More than 140 delegates from 45 countries have joined the International Osteoporosis Foundation (IOF) and the Finnish Osteoporosis Association for the 14th IOF Worldwide Conference of Osteoporosis Patient Societies. The conference is being held until June 2nd at the Helsinki Congress Paasitorni.
Osteoporosis, known as the 'silent' disease, causes bones to become progressively weak, fragile, and easily prone to fracture even after a minor bump or fall. Worldwide, one in three women and one in five men over the age of 50 will suffer a broken bone related to osteoporosis. Fractures can have severe consequences, causing immobility, stooped spine, long-term disability and even premature death in seniors.
Under the motto 'Strong Bones for Strong Women', three distinguished women spoke at the opening session of the Conference. Baroness Judith Jolly, member of the House of Lords, UK; Barbara Lybeck, Finnish TV and radio host; and Sirpa Pietikänen, Finnish Member of the European Parliament, encouraged delegates to utilize their collective strengths to influence health policy, and to make use of media and public awareness in order to motivate women to take action for bone health.
"Osteoporosis is of particular concern for postmenopausal women, the population group at highest risk of suffering fractures due to osteoporosis. Women are the pillars of strength for their families and communities, and we must motivate them to follow bone-healthy lifestyles and ensure early diagnosis in order to set the foundation for strong bones in older age," said IOF President Judy Stenmark.
Organized by IOF since 1998, the IOF Worldwide Conference of Osteoporosis Patient Societies is the most important forum for the development of the global osteoporosis patient movement. Delegates attend sessions and interactive workshops that cover topics such as policy development, fundraising for NGOs, effective marketing for osteoporosis prevention and new developments in osteoporosis management. By exchanging ideas for successful campaigns, learning new skills and hearing about the latest clinical developments, the patient society delegates are able to improve their effectiveness at the national level.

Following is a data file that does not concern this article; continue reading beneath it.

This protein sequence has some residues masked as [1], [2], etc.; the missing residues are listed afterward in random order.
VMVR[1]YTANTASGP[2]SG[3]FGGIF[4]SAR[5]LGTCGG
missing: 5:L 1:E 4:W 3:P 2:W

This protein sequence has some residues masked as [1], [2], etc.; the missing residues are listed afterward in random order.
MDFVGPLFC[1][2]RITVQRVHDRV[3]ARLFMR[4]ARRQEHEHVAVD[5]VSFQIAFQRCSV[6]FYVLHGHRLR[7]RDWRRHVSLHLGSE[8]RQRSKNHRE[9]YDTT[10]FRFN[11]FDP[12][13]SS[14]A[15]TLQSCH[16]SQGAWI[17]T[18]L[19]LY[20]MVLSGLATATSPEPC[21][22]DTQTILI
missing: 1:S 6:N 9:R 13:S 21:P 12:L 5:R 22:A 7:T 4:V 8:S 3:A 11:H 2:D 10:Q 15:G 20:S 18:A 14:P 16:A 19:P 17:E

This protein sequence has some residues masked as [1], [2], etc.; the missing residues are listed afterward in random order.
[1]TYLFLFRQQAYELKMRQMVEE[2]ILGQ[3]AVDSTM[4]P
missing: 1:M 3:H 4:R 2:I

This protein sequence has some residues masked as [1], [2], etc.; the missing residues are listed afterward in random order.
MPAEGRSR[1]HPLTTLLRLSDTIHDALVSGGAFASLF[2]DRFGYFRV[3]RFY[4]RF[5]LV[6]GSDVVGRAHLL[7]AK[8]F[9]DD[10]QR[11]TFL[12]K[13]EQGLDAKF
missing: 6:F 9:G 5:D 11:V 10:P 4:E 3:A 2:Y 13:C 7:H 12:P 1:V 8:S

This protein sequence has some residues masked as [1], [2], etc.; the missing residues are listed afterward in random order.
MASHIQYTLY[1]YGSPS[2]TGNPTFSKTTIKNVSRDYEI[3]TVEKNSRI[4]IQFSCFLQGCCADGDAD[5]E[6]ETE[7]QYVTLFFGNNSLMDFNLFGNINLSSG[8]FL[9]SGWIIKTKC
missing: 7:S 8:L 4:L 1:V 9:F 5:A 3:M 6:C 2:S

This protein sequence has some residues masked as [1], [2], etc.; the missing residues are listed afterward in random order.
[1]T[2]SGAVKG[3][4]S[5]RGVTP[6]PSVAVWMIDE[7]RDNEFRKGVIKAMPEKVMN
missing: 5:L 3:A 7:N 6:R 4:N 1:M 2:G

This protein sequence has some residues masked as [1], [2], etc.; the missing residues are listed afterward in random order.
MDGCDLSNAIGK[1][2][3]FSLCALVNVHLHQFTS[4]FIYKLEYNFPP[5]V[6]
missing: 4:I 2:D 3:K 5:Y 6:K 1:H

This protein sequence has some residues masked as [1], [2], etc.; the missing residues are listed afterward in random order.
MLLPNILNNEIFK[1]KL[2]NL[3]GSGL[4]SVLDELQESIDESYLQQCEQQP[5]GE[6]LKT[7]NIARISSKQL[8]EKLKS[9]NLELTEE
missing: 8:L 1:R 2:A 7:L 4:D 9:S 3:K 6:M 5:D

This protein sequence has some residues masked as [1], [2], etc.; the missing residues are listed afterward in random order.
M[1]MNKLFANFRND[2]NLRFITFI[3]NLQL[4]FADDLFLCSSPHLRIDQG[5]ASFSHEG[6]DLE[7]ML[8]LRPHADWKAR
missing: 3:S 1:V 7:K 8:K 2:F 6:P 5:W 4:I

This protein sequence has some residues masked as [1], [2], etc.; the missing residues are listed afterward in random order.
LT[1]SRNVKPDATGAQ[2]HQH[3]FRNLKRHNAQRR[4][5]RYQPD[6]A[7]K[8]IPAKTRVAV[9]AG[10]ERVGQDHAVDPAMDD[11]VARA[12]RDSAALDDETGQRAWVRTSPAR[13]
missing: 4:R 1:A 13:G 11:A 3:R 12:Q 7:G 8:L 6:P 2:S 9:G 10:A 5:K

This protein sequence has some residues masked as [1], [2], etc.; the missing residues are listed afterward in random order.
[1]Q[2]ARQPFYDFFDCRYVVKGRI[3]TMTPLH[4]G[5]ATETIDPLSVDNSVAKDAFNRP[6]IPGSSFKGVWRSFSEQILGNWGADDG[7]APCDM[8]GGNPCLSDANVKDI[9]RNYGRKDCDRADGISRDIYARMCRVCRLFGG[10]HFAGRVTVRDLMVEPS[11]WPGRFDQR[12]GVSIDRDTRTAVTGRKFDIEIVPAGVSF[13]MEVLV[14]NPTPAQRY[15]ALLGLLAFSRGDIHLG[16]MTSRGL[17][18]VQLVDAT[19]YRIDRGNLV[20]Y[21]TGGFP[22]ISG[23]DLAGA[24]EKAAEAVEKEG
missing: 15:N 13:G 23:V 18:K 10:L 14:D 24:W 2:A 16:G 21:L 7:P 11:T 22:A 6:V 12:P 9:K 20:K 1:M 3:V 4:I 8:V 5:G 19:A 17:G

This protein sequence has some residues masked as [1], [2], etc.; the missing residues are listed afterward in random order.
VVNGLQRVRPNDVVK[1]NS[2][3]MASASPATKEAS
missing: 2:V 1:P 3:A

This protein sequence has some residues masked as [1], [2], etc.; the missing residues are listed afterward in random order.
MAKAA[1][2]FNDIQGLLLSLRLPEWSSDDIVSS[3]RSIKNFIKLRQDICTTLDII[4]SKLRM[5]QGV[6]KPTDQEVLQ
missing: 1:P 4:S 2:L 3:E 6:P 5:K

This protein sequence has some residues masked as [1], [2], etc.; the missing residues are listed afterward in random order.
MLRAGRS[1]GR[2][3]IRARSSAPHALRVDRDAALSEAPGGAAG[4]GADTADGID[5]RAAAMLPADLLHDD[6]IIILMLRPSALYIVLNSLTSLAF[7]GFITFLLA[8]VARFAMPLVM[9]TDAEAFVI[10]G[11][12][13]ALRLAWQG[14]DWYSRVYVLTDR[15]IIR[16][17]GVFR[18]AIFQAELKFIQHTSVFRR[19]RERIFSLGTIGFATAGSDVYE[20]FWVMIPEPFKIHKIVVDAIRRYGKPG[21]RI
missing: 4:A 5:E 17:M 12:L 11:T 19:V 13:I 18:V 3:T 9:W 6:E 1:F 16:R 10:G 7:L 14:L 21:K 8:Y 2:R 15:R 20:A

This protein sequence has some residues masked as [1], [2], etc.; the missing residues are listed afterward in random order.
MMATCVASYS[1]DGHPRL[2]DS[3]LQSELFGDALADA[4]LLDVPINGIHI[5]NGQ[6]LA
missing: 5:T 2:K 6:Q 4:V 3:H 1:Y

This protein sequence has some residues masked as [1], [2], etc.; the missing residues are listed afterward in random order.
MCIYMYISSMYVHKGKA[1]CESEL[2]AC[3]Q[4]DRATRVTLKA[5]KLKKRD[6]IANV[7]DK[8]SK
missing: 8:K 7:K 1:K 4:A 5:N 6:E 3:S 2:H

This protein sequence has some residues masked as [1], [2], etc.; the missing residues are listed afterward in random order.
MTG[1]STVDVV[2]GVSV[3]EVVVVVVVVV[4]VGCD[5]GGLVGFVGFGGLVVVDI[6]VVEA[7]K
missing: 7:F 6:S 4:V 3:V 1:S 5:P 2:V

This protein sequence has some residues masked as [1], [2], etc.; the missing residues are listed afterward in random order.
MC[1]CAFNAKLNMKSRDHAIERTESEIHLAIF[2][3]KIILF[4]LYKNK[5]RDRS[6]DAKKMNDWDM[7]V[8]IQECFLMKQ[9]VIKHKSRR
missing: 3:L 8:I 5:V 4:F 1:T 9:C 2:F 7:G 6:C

Dr. Harri Sievänen, President of the Finnish Osteoporosis Association, stated, "Osteoporosis is a major health problem not just in Finland, but around the world. Patient societies play a critical role in raising awareness of osteoporosis within the general public and in giving patients the support and information they need to manage the disease. We at the Finnish Osteoporosis Association are honored to welcome other dedicated patient advocates from all regions of the globe and to assist the IOF in staging this important global meeting."
"The International Osteoporosis Foundation celebrates its 15th anniversary in 2013, and we congratulate the organization for their continued efforts in leading the global osteoporosis community," he said.
The International Osteoporosis Foundation (IOF) is the world's largest nongovernmental organization dedicated to the prevention, diagnosis and treatment of osteoporosis and related musculoskeletal diseases. IOF members, including committees of scientific researchers, leading companies, as well as more than 200 patient, medical and research societies, work together to make bone, joint and muscle health a worldwide heath care priority. http://www.iofbonehealth.org
The Finnish Osteoporosis Association (FOA) is a national association for public health, patients and physical education which acts as an umbrella organization for 19 member societies and 3600 members across the country. FOA aims to promote bone health and healthy lifestyle, prevent osteoporosis and fractures, promote research, and enhance the care and rehabilitation of patients with osteoporosis and fractures. For further information visit http://www.osteoporoosiliitto.fi/
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